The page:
by Paul Parish
"You've touched his perfect body with your mind." That's the subtext of Nijinsky, the full-length ballet by John Neumeier that formed the whole of Hamburg Ballet's program last week. They danced as guests of the San Francisco Ballet (as Program 2 of the SFB season) and had a triumphant reception: full houses, standing ovations. I found myself one of the few who were not standing and cheering, for though I'd been impressed by the superb technique and style of the dancers and by Neumeier's brilliant use of the illusionistic resources of the Opera House stage, I found the spectacle unmoving and phony, or to use Nabokov's famous word, "poshlust": "falsely important, falsely beautiful, falsely clever, falsely attractive."
It's tempting to make a ballet about Nijinsky. What would it be like to be him, "the god of the dance?" Poets said he could stop in mid-air and just hang there. His brief, meteoric career flamed out into madness within a decade. His story is the best stuff the tabloids have ever had. Was he the boyfriend of the Archduke before he became the star dancer/lover of Serge Diaghilev and Diaghilev's Ballets Russes? Did the star-struck would-be dancer Romola, who bought her way into the back row of the Ballets Russes corps and persuaded Nijinsky to marry her, realize that Diaghilev would fire Nijinsky and deep-six his sensational choreography for The Rite of Spring (which had caused the audience to riot and created the most hotly discussed opening night of any ballet in the entire history of the art)? When Diaghilev said, "I cannot risk the future of our theater on your experiments," was he just trying to cut him off, or did he mean that he'd never really believed Nijinsky was a good (much less great) choreographer? From 1919-46, Nijinsky was treated in mental institutions, and later died in England in 1950.
The materials are the hottest tabloid stuff. And they're archetypal: every generation, it happens again. When Balanchine's muse Suzanne Farrell would not sleep with him but married a chorus boy, he fired her; she was out of a job until offered work by Maurice Bejart – who soon thereafter (1971) made a ballet about Nijinsky (Clown of God) starring her as the Girl in Pink. When Elizabeth Loscavio, who was Helgi Tomasson's muse here at SF Ballet, suddenly left in 1998 to join Neumeier's Hamburg Ballet, within a couple of years Nijinsky (2000) appeared. Coincidences? The buzz guarantees that the audience will come and will be so ready to free-associate that if the spectacle is gorgeous and looks expensive, they'll call it culture and (even if they slept through it, as my spy reports happened around Row T in the Opera House last Friday night) stand and cheer for 10 minutes, and feel tremendously edified and thrilled to have been a part of it.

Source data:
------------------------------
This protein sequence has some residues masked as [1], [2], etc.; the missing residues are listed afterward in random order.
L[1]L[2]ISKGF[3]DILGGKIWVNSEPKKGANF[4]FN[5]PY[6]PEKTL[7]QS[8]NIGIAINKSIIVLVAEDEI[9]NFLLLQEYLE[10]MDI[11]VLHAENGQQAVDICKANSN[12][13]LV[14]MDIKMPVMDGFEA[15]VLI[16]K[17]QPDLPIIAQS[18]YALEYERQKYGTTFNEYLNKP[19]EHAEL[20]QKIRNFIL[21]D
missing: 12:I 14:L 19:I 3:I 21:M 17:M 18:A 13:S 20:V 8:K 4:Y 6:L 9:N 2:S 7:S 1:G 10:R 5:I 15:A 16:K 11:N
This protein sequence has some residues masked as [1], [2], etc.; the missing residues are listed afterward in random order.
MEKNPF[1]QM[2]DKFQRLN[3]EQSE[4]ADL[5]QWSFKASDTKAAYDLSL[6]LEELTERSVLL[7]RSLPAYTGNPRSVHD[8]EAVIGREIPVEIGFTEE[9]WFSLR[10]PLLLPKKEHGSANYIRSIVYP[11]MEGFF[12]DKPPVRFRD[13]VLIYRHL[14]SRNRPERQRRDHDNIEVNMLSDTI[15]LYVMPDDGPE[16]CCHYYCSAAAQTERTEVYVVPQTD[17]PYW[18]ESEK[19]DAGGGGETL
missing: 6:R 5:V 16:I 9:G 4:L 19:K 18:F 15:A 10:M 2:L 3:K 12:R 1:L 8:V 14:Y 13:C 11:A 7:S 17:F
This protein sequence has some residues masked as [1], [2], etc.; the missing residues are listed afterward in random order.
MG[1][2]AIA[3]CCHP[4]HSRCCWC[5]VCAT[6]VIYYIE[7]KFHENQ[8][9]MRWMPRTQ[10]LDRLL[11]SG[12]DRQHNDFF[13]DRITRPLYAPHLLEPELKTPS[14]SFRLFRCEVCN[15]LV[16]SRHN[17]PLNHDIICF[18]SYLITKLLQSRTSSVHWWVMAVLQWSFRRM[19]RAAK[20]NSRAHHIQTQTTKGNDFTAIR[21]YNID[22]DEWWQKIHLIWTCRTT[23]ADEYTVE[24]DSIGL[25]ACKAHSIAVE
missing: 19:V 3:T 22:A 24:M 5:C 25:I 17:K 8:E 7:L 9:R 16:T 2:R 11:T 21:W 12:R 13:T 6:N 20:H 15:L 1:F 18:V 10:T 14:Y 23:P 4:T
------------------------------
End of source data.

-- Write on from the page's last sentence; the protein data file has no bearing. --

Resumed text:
Neumeier's premise is this: "On Jan. 19, 1919, Nijinsky danced publicly for the last time at Hotel Suvretta-House, St. Moritz, in a mad 'Dance with God.'" (Company notes.) The ballet is grounded in this scene (it was what we'd call a fundraiser) even as his mind breaks down and images of characters he's portrayed, and of women and men he's danced with, begin to people the stage and crowd out the aristocratic audience – who despise the new work, but begin to be seduced into staying when he desperately troops out some products from his Pretty Line.
Photo: Erik Tomasson
For two acts we revisit his famous dances – Afternoon of a Faun, Spectre of the Rose, Petrouschka, and Rite of Spring – with many-layered, weirdly distorted famous images, famous steps, famous costumes, danced to the wrong music. Then we're delivered back into agonized dances illustrating his bipolar dependence on a) his wife, and b) his art, his career, Diaghilev. All this is done with superb technique and stunning clarity by a company of thrilling dancers who are devoted to their director and are killing themselves to put this ballet across.
Clearly, many in the audience found this an acceptable mash-up – especially since a) it was rich in gaudy steps, virtuosity that approached Nijinsky's own, b) Neumeier's costumes and sets, which he designs himself, are stunningly pictorial, and c) many of the lighting effects made Nijinsky's alienation so striking. Toward the end of the first act, everyone onstage suddenly faded into a sepia-toned wash as Nijinsky remained in "normal" light. That's to cite one instance of many in which the effect was perfect. All the dancers performed with precision, attack, style, as did pianist Richard Hoynes and the Hamburg Ballet's own orchestra (conductor Simon Hewett), who came with them, playing Rimsky-Korsakov's Scheherazade and two works by Shostakovich. I cannot fault their performances – except that when it came time for everyone to laugh at Nijinsky, their scorn was way overacted.
The role of Nijinsky was divided up among many dancers: Alexandre Riabko, Alexandr Trusch, Kiran West, Thiago Bordin, Edvin Revazov, Lloyd Riggins. Karzsavina was danced by Silvia Azzoni, Bronislava Nijinsky by Patricia Tichy, Diaghilev by Carsten Jung. A fantastically hunky, athletic male dancer in white hot pants danced a version of the Chosen Maiden from Rite of Spring to tremendous effect. I could not identify him from the program notes.
A propos the Rite of Spring: this is the 100th anniversary of its first presentation. There will be at least two new versions of the ballet performed later this year, Yuri Possokhov's for SFB, and Mark Morris' at Cal Performances.